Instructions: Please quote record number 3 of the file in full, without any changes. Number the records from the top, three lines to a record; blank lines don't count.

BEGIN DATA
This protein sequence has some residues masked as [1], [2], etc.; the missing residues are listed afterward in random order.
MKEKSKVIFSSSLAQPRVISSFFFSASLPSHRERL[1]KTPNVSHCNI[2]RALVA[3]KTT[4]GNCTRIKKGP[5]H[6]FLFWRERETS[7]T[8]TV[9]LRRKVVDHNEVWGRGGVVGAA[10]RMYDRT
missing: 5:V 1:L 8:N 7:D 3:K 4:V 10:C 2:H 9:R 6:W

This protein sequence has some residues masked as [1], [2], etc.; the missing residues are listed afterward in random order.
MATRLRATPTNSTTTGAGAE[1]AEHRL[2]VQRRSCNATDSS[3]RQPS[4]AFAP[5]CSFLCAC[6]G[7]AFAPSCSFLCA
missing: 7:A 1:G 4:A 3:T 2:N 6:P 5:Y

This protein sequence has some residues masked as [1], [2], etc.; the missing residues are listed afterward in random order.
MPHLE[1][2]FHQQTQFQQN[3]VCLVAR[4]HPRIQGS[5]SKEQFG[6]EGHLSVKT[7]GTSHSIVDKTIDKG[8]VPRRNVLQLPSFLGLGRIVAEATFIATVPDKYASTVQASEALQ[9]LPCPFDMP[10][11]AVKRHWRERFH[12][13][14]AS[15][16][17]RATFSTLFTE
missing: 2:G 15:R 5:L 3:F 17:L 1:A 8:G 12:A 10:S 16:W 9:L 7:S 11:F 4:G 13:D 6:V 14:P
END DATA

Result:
This protein sequence has some residues masked as [1], [2], etc.; the missing residues are listed afterward in random order.
MPHLE[1][2]FHQQTQFQQN[3]VCLVAR[4]HPRIQGS[5]SKEQFG[6]EGHLSVKT[7]GTSHSIVDKTIDKG[8]VPRRNVLQLPSFLGLGRIVAEATFIATVPDKYASTVQASEALQ[9]LPCPFDMP[10][11]AVKRHWRERFH[12][13][14]AS[15][16][17]RATFSTLFTE
missing: 2:G 15:R 5:L 3:F 17:L 1:A 8:G 12:A 10:S 16:W 9:L 7:S 11:F 4:G 13:D 6:V 14:P